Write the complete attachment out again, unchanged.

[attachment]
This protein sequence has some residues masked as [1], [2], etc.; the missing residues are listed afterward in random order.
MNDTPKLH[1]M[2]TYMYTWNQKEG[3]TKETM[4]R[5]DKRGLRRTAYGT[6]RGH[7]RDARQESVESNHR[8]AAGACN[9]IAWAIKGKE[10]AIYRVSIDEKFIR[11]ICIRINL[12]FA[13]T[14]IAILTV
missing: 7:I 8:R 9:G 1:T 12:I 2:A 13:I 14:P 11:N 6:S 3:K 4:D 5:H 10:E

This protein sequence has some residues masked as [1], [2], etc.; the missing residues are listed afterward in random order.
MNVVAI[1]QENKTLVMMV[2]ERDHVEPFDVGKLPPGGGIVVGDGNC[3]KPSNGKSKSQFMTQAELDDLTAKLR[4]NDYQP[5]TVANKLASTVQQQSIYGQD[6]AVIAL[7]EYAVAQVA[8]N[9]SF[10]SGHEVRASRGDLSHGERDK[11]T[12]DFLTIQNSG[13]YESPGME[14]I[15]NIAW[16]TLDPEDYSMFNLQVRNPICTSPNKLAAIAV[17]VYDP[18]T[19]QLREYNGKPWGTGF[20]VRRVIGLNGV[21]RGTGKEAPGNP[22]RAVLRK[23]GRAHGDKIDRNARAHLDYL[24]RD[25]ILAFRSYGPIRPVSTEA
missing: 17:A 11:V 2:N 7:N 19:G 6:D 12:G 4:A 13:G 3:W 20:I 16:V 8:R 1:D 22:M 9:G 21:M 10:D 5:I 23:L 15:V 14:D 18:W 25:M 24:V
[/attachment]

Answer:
This protein sequence has some residues masked as [1], [2], etc.; the missing residues are listed afterward in random order.
MNDTPKLH[1]M[2]TYMYTWNQKEG[3]TKETM[4]R[5]DKRGLRRTAYGT[6]RGH[7]RDARQESVESNHR[8]AAGACN[9]IAWAIKGKE[10]AIYRVSIDEKFIR[11]ICIRINL[12]FA[13]T[14]IAILTV
missing: 7:I 8:R 9:G 1:T 12:I 2:A 13:I 14:P 11:N 6:S 3:K 4:D 5:H 10:E

This protein sequence has some residues masked as [1], [2], etc.; the missing residues are listed afterward in random order.
MNVVAI[1]QENKTLVMMV[2]ERDHVEPFDVGKLPPGGGIVVGDGNC[3]KPSNGKSKSQFMTQAELDDLTAKLR[4]NDYQP[5]TVANKLASTVQQQSIYGQD[6]AVIAL[7]EYAVAQVA[8]N[9]SF[10]SGHEVRASRGDLSHGERDK[11]T[12]DFLTIQNSG[13]YESPGME[14]I[15]NIAW[16]TLDPEDYSMFNLQVRNPICTSPNKLAAIAV[17]VYDP[18]T[19]QLREYNGKPWGTGF[20]VRRVIGLNGV[21]RGTGKEAPGNP[22]RAVLRK[23]GRAHGDKIDRNARAHLDYL[24]RD[25]ILAFRSYGPIRPVSTEA
missing: 17:A 11:V 2:N 7:N 19:G 6:D 12:G 4:A 13:G 3:W 20:I 16:V 8:R 1:D 22:M 9:G 21:M 10:D 5:I 23:L 15:V 14:D 18:W 25:M 24:V